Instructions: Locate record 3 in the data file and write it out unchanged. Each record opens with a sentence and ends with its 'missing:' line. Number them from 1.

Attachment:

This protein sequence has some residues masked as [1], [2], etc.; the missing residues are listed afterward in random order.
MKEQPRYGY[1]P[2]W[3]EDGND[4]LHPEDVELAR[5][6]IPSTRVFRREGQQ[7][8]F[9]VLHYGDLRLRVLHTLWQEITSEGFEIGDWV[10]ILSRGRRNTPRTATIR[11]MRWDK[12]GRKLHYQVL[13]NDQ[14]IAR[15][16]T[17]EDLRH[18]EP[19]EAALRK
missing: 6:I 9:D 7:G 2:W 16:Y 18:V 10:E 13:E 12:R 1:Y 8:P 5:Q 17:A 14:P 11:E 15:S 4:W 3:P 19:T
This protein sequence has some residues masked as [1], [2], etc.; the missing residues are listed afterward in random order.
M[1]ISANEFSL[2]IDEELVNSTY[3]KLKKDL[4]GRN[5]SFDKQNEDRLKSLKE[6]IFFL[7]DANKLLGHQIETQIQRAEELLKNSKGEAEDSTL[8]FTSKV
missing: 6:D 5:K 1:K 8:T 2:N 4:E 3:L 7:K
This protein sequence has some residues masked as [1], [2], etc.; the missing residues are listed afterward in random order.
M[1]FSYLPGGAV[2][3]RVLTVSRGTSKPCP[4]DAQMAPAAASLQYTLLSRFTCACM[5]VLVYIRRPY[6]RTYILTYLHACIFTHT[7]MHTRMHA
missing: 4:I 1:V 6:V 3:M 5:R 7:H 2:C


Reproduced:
This protein sequence has some residues masked as [1], [2], etc.; the missing residues are listed afterward in random order.
M[1]FSYLPGGAV[2][3]RVLTVSRGTSKPCP[4]DAQMAPAAASLQYTLLSRFTCACM[5]VLVYIRRPY[6]RTYILTYLHACIFTHT[7]MHTRMHA
missing: 4:I 1:V 6:V 3:M 5:R 7:H 2:C